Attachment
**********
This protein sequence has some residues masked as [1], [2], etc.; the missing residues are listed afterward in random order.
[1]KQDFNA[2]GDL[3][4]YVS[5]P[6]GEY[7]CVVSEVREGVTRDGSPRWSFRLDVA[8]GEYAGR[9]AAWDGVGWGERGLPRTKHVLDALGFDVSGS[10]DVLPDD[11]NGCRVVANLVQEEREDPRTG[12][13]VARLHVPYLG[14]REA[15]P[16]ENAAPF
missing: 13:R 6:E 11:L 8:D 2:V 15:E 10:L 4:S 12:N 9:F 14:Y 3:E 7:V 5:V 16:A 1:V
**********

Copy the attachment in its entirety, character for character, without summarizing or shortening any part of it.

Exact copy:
This protein sequence has some residues masked as [1], [2], etc.; the missing residues are listed afterward in random order.
[1]KQDFNA[2]GDL[3][4]YVS[5]P[6]GEY[7]CVVSEVREGVTRDGSPRWSFRLDVA[8]GEYAGR[9]AAWDGVGWGERGLPRTKHVLDALGFDVSGS[10]DVLPDD[11]NGCRVVANLVQEEREDPRTG[12][13]VARLHVPYLG[14]REA[15]P[16]ENAAPF
missing: 13:R 6:E 11:L 8:D 2:V 15:E 10:L 4:S 12:N 9:F 14:Y 3:E 7:V 5:V 16:A 1:V